The Bungo Bar & Kitchen
- Telephone 0141 423 0023
- Bar open Thu–Sun 10am–11pm; Fri/Sat 10am–midnight
- Food served Mon–Sun 10.30am–9.30pm
- Average price £19 (lunch); £22 (evening meal)
- Pre-theatre price None available, just all day menu
- Website www.thebungo.co.uk
Despite having been open for just a few weeks, The Bungo Bar and Kitchen – the third outlet in the Left Bank and Two Figs chain run by Jacqueline Fennessy and Catherine Hardy – is already jumping. Midweek, cheerful regulars can be found enjoying a Staropramen or a Rioja in the smartly kitted-out bar, while diners chat away in the warm sandstone-lined dining room at the back. The secret of its success may be in the name. Bungo – the nickname for the surrounding neighbourhood – feels like a village within a city and has long held its own local festivals. By bagsying the Bungo moniker the place has endeared itself immediately to the locals – something reinforced by a large street map painting on the wall on which visitors have marked out their cribs with pins. The owners have also drilled deep into the Scottish psyche to create the menu, serving up the ultimate comfort food of burgers, curries and creamy puds. Some of the details are great – such as tender mussels served in a rasam style sauce and a coconut syllabub with pineapple. While the food on offer won’t change the world, the place is certainly brightening up the Bungo.
This review is taken from the current (2016) edition.
A relative of the West End’s Left Bank and Two Figs, the Bungo fosters the distinctive identity of a neighbourhood bistro in its Southside locale with a menu that is competitively priced, innovative and versatile enough to suit a three-course meal or a few leisurely drinks. Brunch runs from 10.30am and ranges from the traditional, including varietals of eggs mornay, to the more adventurous offering of shakshuka, which boasts the delights of a baked egg, halloumi and batata harra in a spiced tomato-based stew. Small dishes and mains from attest to a kitchen that isn’t necessarily bound by the restraints of theme or food-groups. A starter of braised squid and chorizo is all Catalan goodness in a light broth (even if the advertised cannellini beans may not make an appearance), while pineapple and wasabi-glazed duck breast, served with miso noodles and broccoli, makes for a sweet and punchy stir-fry. Desserts are perhaps a little less imaginative than other dishes – think sorbets and cheesecake – yet an alluring after-dinner drinks list makes up for it.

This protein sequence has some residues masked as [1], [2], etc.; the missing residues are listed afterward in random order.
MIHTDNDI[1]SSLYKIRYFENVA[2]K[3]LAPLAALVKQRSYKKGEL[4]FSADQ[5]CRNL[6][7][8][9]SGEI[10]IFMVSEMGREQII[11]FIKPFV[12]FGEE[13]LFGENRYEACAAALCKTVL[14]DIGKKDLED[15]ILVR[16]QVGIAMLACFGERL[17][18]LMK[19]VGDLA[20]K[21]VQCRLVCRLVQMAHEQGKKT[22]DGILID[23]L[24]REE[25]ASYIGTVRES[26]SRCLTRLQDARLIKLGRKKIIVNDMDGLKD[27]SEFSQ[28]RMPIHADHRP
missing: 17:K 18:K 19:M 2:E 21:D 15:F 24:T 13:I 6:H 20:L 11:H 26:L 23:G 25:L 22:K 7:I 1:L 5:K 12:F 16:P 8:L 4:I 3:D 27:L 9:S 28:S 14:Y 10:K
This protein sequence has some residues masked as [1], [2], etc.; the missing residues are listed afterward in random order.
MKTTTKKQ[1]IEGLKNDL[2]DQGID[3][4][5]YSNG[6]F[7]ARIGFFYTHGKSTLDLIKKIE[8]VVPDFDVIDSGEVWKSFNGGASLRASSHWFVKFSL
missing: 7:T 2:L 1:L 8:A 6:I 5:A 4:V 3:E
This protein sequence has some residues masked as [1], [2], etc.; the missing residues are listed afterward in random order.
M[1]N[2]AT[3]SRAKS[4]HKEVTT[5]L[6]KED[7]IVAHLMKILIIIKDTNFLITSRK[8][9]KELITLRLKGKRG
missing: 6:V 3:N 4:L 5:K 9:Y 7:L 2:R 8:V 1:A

- High point: Vegetarians and vegans well catered for
- Low point: Toffee apple pie very mediocre
- Notable dish: Sesame crusted salmon
Neighbourhood dining is a concept the southside is growing increasingly comfortable with and few venues have played a bigger part than Bungo. A relation of The Left Bank and Two Figs, Bungo has created a convivial personality of its own, one where dogs are as welcome as paying customers. A cosy bar area complete with booths and tables and bare brick walls shares a menu with a more refined restaurant area. A number of small plates can either be divvied up or treated as starters, and it would be remiss not to tuck in: beetroot gnocchi is stunning; sweet and full of harmonious textures from pesto, parmesan and salad. Mains include variations of pub grub along with more creative dishes. A chickpea and vegetarian haggis burger is smooth, nutty and smoky, while densely seasoned Goan seafood curry comes in a huge bowl stuffed with mussels, prawns and masala fish. A number of deals and themes throughout the week ensure Bungo is always bustling with diners and locals enjoying a decent range of beers and cocktails - particularly an awesome Bloody Mary.
- Private dining: 25 upstairs, 80 downstairs
- Provides: Vegetarian options (at least ¼ main courses), Halal options, Children's portions, Children's high chairs, Wheelchair access, Free wi-fi
- Music on stereo: Anything goes
- Capacity: 70–100
- Largest group: 50–70
- Open since: 2011
- Number of wines sold by the glass: 14
- House wine: £15.50 per bottle